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Obstet Gynecol. 2010 Dec;116(6):1288-95. doi: 10.1097/AOG.0b013e3181fb7ece.

Neonatal outcomes after demonstrated fetal lung maturity before 39 weeks of gestation.

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Department of Obstetrics and Gynecology, University of Alabama at Birmingham, Birmingham, Alabama 35249, USA.



To compare outcomes among neonates delivered after documentation of fetal lung maturity before 39 weeks and those delivered at 39 or 40 weeks.


This was a retrospective cohort study of women with singleton pregnancy delivered at 36 0/7 to 38 6/7 weeks after positive fetal lung maturity testing (based on amniotic fluid lecithin to sphingomyelin ratio) or at 39 0/7 to 40 6/7 weeks (without maturity testing) at our center from 1999 to 2008. Women with fetuses with major congenital anomalies, cord prolapse, nonreassuring antepartum testing, placental abruption, or oligohydramnios were excluded. A primary composite neonatal outcome included death, adverse respiratory outcomes, hypoglycemia, treated hyperbilirubinemia, generalized seizures, necrotizing enterocolitis, hypoxic ischemic encephalopathy, periventricular leukomalacia, and suspected or proven sepsis.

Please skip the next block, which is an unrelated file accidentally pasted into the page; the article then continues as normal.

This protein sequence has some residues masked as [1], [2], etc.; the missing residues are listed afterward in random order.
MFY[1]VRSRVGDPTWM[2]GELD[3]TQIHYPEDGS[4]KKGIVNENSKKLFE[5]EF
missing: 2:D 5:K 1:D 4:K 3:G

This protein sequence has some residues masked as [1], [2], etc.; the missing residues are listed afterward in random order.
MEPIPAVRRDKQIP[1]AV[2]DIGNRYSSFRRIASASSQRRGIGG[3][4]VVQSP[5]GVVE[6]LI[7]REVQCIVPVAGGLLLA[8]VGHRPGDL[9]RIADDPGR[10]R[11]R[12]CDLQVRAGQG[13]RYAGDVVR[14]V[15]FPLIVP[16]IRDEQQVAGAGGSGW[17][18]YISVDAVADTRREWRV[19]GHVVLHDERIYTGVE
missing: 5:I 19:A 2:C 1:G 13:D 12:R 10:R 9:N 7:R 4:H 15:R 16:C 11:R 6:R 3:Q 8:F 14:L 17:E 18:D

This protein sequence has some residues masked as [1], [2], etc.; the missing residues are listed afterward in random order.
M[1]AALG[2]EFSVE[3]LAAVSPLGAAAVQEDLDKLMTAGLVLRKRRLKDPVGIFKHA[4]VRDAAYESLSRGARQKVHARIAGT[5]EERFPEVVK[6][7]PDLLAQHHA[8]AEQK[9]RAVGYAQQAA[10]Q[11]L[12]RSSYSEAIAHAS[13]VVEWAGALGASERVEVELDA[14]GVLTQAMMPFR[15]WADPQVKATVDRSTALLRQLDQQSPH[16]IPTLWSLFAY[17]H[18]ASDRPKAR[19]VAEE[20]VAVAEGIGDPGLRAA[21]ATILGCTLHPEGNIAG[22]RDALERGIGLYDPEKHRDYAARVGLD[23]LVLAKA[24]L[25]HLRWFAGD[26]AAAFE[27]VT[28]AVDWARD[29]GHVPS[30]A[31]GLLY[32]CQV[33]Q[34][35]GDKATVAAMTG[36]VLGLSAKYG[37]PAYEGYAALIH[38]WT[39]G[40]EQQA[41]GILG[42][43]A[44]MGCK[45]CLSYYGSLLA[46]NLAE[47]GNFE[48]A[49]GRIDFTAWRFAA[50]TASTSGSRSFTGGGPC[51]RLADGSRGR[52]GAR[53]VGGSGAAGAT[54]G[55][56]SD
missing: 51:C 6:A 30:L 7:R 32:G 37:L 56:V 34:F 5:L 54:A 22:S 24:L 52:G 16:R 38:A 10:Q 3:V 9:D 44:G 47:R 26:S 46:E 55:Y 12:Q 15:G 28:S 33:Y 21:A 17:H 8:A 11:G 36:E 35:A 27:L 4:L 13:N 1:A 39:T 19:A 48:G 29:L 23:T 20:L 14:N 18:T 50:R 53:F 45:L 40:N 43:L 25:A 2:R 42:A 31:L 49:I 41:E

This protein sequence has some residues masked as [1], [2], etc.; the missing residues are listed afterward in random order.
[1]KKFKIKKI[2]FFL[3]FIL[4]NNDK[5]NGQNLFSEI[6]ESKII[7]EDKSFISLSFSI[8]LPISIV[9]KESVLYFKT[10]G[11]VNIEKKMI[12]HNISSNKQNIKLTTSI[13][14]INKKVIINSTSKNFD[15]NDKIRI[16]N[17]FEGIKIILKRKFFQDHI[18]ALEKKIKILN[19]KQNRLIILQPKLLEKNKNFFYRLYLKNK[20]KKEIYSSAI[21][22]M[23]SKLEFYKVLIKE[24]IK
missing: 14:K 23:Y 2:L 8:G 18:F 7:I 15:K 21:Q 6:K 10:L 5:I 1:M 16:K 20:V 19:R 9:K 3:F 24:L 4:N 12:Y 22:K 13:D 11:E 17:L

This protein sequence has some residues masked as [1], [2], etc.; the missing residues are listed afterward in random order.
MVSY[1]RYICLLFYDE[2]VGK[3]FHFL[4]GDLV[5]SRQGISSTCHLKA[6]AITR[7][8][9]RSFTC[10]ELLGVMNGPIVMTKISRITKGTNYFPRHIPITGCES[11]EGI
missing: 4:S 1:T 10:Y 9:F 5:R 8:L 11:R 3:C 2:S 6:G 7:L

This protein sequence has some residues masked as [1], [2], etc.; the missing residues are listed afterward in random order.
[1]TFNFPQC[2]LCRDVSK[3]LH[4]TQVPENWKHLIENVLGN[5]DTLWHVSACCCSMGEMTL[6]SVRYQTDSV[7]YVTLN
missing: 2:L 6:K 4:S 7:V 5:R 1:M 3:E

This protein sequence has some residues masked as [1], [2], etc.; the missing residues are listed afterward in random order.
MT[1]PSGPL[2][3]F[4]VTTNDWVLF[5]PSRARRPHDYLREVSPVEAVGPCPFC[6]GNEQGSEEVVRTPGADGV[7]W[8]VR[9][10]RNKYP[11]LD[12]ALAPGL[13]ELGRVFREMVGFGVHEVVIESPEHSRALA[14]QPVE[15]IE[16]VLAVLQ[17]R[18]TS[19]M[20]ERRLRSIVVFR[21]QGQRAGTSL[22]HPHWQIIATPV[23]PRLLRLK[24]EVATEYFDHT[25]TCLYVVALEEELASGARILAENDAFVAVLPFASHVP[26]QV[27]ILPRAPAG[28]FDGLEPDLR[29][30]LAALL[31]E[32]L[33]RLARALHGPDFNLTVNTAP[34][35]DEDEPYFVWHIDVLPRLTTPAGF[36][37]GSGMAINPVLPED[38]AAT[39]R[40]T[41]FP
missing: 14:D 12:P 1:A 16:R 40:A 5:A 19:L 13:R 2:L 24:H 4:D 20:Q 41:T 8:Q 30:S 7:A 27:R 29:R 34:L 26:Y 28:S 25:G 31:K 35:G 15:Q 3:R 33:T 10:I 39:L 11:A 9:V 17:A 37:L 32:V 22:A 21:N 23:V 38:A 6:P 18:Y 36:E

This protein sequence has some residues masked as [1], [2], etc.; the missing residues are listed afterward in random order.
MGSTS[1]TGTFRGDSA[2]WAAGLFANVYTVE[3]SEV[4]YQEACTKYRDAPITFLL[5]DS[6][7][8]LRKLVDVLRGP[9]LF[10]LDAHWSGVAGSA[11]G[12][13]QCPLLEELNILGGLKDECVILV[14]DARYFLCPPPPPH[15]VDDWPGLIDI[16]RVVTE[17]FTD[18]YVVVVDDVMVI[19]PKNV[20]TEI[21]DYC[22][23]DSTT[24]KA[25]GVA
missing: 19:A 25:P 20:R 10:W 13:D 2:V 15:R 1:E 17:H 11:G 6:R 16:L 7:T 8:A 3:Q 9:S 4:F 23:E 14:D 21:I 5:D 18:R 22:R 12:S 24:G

There were 459 neonates delivered at 36 to 38 weeks and 13,339 delivered at 39 to 40 weeks; mean birth weight was 3,107±548 g and 3,362±439 g, respectively. The risk of the composite adverse neonatal outcome was 6.1% for the 36- to 38-week group compared with 2.5% for the 39- to 40-week group (relative risk 2.4; confidence interval [CI] 1.7-3.5). After multivariable adjustment, early delivery remained significantly associated with an increased risk of the composite outcome (adjusted odds ratio [OR]1.7; CI 1.1-2.6) as well as several individual outcomes, including respiratory distress syndrome (adjusted OR 7.6; CI 2.2-26.6), treated hyperbilirubinemia (adjusted OR 11.2; CI 3.6-34), and hypoglycemia (adjusted OR 5.8; CI 2.4-14.3).


Neonates delivered at 36 to 38 weeks after confirmed fetal lung maturity are at higher risk of adverse outcomes than those delivered at 39 to 40 weeks.

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